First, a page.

Purpose is not a luxury - Some believe that finding purpose in life is a luxury that only some can afford. Victor Frankl breaks this misconception in his book Man’s Search for Meaning. Frankl was able to survive a Nazi concentration camp by finding purpose through his interval world. He was able to cope with his suffering, find meaning in it and move forward.
Purpose is in fact a choice we can all make.
He goes on to explain that purpose comes from three things:
Relationships – we get purpose from connecting to each other
Doing something greater than yourself – we get purpose from touching lives by being of service to others
Personal growth and challenge – we get purpose when we take risks and learn new things
Although the three common themes above relate to us all, of course we don’t all get purpose from the same things. As it turns out the very talented people at Imperative have discovered there are actually twenty four different purpose patterns that determine what brings purpose to you versus someone else. They've also developed a powerful set of assessments and learning resources to help us all discover and understand our own unique purpose patterns and to develop strategies that will allow us to bring purpose to our work.
This is a hugely important thing for everyone to do, but I’m going to end this post by relating it back to the world of sales. I want to do that because more than just about any other profession salespeople are in a unique position to make a massive contribution to the purpose movement.
As sales professionals our jobs require us to speak to or meet with people every single day, and that means we have the opportunity to bring an experience of purpose to each and every one of those interactions, whatever the outcome. Imagine that. Millions of salespeople worldwide shifting their focus from simply making the sale, to touching lives. Now that would be a powerful force for positive change in the world.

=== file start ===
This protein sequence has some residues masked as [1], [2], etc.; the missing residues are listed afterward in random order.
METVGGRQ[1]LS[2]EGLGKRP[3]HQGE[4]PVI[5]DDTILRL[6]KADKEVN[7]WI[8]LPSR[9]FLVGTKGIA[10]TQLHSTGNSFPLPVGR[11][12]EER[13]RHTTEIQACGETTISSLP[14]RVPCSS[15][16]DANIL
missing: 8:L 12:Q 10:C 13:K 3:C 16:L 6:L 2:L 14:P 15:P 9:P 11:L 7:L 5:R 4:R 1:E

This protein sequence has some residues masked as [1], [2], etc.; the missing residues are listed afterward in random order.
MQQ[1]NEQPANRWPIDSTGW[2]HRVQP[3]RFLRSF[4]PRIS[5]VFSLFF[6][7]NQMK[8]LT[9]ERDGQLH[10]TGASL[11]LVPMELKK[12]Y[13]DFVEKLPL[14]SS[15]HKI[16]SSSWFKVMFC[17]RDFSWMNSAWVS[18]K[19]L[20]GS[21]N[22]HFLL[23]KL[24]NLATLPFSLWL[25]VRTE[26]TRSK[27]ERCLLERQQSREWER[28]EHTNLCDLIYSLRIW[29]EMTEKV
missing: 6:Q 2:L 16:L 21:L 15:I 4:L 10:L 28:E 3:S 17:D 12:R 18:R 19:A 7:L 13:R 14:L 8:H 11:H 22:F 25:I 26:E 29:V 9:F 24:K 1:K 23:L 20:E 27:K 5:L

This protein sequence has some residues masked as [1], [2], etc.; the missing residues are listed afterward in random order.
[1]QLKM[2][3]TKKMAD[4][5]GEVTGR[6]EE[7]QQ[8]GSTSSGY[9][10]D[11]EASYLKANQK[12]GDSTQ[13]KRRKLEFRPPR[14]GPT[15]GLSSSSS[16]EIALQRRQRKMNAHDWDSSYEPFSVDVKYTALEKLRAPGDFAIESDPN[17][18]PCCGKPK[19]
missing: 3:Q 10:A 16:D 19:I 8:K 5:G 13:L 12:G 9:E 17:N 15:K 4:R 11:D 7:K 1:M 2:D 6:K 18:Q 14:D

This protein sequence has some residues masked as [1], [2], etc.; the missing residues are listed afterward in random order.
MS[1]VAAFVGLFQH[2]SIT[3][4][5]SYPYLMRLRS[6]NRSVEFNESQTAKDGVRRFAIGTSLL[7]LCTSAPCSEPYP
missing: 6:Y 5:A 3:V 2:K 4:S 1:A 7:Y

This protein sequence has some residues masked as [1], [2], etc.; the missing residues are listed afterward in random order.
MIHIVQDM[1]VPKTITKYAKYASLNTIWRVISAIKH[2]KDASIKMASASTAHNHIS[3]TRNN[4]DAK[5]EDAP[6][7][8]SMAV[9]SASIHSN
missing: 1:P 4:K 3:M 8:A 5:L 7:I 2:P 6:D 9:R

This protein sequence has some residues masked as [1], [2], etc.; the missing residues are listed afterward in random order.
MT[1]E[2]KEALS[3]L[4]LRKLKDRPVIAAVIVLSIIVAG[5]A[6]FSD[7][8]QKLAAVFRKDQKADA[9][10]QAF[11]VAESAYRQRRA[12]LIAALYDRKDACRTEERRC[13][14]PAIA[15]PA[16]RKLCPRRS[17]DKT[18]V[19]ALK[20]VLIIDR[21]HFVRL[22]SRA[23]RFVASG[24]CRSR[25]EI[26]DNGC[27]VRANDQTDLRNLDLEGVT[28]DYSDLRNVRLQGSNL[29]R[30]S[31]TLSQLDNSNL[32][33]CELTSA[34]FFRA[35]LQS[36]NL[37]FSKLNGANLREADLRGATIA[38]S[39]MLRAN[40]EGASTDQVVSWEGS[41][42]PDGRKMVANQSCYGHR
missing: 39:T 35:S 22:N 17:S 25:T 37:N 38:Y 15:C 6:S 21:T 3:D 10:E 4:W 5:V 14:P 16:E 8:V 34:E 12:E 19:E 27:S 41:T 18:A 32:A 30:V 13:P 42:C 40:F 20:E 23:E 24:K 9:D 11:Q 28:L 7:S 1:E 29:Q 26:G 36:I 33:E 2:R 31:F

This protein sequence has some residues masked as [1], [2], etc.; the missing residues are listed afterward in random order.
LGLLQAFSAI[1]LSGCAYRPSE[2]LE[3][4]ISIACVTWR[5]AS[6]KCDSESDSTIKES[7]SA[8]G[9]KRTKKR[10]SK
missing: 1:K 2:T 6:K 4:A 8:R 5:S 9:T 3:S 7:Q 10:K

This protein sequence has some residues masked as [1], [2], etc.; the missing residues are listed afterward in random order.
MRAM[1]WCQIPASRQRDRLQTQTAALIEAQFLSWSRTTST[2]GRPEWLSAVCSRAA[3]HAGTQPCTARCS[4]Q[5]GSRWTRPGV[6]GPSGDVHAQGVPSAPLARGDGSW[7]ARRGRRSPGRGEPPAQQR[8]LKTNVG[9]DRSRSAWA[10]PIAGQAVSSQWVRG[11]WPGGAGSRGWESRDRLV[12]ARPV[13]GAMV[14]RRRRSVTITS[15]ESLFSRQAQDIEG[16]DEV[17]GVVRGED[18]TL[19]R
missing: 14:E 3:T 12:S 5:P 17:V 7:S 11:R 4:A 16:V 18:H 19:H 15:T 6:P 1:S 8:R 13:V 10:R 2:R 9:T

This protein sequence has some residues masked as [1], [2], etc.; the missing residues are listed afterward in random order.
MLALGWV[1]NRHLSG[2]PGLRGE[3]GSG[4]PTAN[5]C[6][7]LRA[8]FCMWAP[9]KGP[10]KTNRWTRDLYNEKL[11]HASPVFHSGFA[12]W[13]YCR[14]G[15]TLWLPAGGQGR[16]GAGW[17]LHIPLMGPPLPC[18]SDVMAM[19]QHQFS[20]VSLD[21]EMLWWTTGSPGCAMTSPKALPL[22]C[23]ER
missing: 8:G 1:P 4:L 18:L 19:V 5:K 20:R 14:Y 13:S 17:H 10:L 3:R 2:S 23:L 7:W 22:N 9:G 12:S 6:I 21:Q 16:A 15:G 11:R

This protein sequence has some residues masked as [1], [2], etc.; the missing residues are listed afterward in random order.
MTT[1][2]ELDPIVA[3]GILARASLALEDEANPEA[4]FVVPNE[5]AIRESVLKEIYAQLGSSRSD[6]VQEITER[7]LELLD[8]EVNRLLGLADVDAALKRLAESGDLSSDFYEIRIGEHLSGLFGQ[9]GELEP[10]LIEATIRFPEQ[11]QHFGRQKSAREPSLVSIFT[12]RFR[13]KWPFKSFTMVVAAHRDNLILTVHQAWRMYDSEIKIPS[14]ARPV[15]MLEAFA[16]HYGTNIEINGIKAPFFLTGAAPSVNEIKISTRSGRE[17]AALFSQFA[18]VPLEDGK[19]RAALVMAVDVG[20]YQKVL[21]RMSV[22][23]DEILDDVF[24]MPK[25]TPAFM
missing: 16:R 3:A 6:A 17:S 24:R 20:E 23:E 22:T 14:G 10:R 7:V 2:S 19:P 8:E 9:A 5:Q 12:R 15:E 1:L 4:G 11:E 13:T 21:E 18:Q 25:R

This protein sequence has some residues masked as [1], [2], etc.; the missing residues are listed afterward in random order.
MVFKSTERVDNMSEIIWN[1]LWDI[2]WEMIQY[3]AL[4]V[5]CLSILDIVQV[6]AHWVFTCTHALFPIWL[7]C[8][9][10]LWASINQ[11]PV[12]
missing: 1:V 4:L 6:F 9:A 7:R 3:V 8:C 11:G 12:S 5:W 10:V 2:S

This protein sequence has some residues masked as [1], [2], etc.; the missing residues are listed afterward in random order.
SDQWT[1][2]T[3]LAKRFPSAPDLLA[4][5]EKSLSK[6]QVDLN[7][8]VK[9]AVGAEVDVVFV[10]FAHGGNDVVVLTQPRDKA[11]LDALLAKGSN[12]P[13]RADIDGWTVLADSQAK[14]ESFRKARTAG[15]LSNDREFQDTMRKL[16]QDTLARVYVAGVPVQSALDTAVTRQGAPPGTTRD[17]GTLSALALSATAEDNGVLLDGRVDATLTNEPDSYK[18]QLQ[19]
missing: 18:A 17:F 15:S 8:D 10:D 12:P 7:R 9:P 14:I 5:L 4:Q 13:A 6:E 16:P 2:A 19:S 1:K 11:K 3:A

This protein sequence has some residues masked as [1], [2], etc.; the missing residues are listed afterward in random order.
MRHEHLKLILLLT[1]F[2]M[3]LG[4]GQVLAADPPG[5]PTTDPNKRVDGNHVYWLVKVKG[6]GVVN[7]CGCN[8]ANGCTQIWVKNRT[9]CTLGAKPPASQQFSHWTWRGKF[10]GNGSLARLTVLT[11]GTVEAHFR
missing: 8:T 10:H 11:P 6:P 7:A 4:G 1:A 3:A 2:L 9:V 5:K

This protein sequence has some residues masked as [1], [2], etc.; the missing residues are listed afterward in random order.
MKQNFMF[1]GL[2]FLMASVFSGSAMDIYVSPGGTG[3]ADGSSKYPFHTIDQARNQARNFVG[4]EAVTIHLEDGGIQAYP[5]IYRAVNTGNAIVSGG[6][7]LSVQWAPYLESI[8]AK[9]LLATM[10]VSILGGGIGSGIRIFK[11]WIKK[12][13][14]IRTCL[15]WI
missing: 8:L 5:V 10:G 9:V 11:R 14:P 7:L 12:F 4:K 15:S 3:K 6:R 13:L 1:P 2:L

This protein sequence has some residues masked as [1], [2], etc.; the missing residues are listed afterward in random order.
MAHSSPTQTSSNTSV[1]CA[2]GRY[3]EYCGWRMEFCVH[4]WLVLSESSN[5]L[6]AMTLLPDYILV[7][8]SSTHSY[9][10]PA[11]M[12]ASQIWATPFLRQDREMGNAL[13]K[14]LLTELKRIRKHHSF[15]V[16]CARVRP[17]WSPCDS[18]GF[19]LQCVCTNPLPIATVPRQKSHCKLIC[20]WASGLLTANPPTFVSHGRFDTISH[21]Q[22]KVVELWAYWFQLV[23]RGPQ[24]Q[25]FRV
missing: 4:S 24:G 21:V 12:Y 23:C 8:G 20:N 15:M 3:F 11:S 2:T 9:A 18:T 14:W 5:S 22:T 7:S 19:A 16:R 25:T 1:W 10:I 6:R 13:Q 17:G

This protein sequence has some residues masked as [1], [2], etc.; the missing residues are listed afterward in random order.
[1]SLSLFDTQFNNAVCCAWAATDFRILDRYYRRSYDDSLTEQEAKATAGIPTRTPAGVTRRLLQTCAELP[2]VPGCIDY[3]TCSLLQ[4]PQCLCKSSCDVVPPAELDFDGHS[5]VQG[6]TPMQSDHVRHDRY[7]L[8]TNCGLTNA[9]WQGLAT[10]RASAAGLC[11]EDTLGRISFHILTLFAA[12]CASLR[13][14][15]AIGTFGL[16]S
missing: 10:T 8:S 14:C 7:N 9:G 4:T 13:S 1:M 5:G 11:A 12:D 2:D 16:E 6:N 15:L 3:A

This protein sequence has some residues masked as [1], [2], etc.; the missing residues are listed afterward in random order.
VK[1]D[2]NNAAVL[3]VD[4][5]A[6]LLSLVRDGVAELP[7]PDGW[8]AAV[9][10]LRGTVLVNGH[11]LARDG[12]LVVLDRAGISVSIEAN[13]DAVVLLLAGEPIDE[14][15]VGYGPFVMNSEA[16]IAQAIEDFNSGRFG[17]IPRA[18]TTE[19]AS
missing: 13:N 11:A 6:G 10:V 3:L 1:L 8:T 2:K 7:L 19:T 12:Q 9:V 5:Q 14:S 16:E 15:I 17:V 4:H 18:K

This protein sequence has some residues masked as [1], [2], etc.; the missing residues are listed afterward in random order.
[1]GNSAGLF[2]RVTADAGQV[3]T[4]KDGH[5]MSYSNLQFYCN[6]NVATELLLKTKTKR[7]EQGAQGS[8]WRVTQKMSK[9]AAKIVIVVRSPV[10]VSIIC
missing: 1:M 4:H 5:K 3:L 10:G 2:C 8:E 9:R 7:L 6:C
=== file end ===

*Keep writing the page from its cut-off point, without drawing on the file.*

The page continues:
That’s all well and good, but what about the sales part? No sales no business right! Good question. In a recent post on the subject of happiness I shared that Harvard Psychologist, Happiness Researcher and Author of The Happiness Advantage, Shawn Achor found that greater levels of happiness resulted in a 37% increase in sales.
This isn’t an outlier. Whatever metric you choose to measure purpose driven people are happier, more creative, more innovative, more engaged, more productive, higher performing, more collaborative and the list goes on. Here are a selection of results from various research studies on this subject:
600% Higher performance over 10 years
68% More likely to experience revenue growth
50% Larger leadership pipeline
36% Higher employee net promoters
20% Higher retention
64% More likely fulfilled at work
54% More likely to have an impact at work
51% More likely to have strong relationships
Higher Psychological Safety
Greater Dependability, Stability, Meaning and Impact
The bottom line here is that learning how to sell and do business on purpose will have a more positive impact on your individual, team and organisational performance than just about anything else you can choose to do. The choice is yours, literally. So choose wisely!
ABOUT THE AUTHOR
Ian J Lowe is the Founder & CEO of eccoh, a sales transformation, coaching and consulting organisation pioneering a movement to change the way the world thinks about sales. The selling environment has radically changed and yesterday’s attitudes, mindsets and cultures are no longer relevant. To succeed we need to be much more than in the past. Our mission is to harness the collective energies of every salesperson on the planet as a force for good in the world. That's the open effect.
Image Credit: Guardians of The Galaxy Vol 2 movie, Marvel Studios 2017